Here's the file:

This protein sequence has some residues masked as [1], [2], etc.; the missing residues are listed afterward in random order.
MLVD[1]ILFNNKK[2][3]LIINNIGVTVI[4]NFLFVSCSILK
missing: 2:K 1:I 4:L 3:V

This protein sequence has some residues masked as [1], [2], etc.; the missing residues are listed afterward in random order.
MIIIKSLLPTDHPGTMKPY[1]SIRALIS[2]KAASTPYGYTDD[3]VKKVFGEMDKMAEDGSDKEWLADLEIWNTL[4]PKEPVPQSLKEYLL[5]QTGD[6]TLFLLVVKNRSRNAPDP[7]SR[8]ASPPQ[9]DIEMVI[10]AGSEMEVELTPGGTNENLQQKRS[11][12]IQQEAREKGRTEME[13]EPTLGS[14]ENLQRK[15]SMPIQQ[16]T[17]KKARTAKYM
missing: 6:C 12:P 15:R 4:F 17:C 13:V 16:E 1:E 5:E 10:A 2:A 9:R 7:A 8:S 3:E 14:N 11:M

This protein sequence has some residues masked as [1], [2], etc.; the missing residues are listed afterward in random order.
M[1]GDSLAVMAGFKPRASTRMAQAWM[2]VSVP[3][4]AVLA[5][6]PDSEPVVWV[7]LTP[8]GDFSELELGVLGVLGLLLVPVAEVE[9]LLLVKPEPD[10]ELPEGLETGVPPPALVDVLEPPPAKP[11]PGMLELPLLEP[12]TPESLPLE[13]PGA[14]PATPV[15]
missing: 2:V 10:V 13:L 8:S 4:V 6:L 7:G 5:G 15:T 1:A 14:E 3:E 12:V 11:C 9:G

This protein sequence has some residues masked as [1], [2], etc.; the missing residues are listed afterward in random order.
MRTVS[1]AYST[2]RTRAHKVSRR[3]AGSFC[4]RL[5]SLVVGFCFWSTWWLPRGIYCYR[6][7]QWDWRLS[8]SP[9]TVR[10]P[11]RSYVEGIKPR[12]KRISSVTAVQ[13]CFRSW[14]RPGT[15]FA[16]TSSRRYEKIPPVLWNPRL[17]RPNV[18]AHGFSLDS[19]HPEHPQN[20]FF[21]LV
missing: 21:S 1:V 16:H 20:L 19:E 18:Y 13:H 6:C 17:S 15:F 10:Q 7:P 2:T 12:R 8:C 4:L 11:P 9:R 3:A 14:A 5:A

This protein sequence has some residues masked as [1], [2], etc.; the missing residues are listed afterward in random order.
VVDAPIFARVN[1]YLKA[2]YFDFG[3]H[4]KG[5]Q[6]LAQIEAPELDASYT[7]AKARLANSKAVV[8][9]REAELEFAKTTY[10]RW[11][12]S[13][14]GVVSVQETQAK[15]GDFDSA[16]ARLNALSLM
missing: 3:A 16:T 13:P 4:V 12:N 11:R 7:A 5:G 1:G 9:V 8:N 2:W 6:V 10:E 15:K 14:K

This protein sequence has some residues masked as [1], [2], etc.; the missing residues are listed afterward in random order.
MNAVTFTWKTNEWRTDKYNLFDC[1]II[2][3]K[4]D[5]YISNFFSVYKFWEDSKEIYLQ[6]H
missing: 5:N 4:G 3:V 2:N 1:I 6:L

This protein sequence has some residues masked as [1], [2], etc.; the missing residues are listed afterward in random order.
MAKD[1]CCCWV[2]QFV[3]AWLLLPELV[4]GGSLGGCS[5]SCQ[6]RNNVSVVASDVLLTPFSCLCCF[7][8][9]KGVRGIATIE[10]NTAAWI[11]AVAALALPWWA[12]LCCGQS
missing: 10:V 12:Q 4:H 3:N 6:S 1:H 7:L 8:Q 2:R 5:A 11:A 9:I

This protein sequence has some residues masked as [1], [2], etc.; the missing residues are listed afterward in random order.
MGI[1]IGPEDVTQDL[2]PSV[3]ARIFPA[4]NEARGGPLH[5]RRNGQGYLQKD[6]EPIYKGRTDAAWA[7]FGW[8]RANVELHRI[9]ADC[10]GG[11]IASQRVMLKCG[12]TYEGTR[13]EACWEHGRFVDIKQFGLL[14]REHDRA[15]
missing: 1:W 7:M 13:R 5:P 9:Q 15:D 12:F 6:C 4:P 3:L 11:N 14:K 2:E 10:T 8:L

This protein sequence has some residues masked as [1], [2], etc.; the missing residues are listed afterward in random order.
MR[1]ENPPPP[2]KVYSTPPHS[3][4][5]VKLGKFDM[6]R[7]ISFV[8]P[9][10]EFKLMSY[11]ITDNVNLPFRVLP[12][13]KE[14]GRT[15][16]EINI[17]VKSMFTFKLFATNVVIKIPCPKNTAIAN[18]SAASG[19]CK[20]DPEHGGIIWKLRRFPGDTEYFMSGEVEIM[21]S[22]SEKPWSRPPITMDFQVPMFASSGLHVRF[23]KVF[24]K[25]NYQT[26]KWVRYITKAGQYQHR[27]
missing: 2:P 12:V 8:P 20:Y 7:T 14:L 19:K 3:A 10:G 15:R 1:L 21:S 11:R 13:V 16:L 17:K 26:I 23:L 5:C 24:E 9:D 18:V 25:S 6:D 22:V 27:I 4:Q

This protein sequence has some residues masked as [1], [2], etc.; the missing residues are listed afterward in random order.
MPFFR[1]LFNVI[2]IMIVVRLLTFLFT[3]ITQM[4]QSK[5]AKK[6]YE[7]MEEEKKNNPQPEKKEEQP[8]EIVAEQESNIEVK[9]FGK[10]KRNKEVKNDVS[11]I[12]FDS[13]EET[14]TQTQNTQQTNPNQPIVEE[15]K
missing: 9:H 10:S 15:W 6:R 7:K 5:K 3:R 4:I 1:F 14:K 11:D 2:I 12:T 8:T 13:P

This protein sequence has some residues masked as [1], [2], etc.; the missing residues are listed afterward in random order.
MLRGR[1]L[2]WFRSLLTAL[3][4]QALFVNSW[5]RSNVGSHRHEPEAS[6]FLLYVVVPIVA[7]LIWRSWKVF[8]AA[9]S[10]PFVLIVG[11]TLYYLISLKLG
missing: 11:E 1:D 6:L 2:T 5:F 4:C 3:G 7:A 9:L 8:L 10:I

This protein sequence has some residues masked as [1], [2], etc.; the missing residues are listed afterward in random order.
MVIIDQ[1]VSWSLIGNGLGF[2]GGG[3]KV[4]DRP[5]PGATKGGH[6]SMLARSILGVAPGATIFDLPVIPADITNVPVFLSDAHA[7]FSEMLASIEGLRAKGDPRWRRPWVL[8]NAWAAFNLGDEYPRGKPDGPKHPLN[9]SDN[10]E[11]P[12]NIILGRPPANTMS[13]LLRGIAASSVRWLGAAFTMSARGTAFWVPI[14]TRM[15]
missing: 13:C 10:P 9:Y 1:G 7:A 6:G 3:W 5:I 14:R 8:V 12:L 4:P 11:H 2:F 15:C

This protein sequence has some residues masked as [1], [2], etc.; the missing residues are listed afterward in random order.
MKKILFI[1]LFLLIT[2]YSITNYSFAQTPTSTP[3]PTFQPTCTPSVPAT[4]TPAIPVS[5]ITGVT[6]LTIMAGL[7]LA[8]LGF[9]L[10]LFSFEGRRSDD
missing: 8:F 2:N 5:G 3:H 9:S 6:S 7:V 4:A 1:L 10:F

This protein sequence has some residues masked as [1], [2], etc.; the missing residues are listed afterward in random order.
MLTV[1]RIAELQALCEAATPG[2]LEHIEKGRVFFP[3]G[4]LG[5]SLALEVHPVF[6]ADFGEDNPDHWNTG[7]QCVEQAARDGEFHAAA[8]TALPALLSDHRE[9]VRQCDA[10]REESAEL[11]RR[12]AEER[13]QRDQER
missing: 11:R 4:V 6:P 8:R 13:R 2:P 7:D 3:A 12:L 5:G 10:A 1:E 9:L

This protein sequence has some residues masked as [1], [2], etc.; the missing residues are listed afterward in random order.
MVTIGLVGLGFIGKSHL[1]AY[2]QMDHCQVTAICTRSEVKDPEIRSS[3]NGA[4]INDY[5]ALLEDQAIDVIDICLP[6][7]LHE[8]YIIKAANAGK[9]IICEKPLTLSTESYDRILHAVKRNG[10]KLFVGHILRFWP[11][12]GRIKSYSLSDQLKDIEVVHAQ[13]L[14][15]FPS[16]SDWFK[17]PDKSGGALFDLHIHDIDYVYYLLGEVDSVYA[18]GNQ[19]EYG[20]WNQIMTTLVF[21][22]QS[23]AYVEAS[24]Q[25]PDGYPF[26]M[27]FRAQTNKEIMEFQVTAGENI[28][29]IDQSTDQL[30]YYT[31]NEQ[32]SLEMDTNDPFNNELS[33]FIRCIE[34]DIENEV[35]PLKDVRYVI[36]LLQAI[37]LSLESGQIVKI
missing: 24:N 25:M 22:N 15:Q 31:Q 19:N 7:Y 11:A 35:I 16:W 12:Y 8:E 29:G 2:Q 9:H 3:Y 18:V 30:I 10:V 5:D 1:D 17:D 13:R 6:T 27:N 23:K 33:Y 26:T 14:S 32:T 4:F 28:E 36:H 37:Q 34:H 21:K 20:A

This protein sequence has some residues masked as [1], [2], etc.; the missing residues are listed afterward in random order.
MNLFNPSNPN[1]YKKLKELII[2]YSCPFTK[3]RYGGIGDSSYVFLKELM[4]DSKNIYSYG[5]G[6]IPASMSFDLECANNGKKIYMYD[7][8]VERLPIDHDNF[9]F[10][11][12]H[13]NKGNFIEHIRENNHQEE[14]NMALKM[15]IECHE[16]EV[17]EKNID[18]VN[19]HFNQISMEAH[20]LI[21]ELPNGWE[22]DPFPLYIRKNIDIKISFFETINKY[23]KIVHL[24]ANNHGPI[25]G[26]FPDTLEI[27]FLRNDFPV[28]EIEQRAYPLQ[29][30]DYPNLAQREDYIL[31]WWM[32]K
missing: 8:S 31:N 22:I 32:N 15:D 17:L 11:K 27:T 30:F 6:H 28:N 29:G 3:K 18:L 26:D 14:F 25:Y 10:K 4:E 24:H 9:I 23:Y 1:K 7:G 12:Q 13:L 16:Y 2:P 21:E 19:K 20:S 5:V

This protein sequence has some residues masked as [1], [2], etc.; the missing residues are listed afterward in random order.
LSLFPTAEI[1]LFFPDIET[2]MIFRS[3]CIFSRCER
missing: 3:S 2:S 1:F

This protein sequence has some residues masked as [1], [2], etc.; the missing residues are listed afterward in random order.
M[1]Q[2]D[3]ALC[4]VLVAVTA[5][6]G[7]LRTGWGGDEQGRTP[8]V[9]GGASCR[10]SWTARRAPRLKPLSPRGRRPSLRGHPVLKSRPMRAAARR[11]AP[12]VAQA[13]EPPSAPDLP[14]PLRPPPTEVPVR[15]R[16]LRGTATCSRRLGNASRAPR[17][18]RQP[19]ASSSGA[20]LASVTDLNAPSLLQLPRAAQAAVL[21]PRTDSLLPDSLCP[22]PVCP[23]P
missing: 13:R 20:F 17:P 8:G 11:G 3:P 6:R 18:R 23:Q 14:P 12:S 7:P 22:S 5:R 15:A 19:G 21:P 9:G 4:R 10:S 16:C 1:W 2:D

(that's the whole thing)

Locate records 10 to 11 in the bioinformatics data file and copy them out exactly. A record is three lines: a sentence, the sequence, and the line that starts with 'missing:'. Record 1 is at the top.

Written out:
This protein sequence has some residues masked as [1], [2], etc.; the missing residues are listed afterward in random order.
MPFFR[1]LFNVI[2]IMIVVRLLTFLFT[3]ITQM[4]QSK[5]AKK[6]YE[7]MEEEKKNNPQPEKKEEQP[8]EIVAEQESNIEVK[9]FGK[10]KRNKEVKNDVS[11]I[12]FDS[13]EET[14]TQTQNTQQTNPNQPIVEE[15]K
missing: 9:H 10:S 15:W 6:R 7:K 5:K 3:R 4:I 1:F 14:K 11:D 2:I 12:T 8:T 13:P

This protein sequence has some residues masked as [1], [2], etc.; the missing residues are listed afterward in random order.
MLRGR[1]L[2]WFRSLLTAL[3][4]QALFVNSW[5]RSNVGSHRHEPEAS[6]FLLYVVVPIVA[7]LIWRSWKVF[8]AA[9]S[10]PFVLIVG[11]TLYYLISLKLG
missing: 11:E 1:D 6:L 2:T 5:F 4:C 3:G 7:A 9:L 8:L 10:I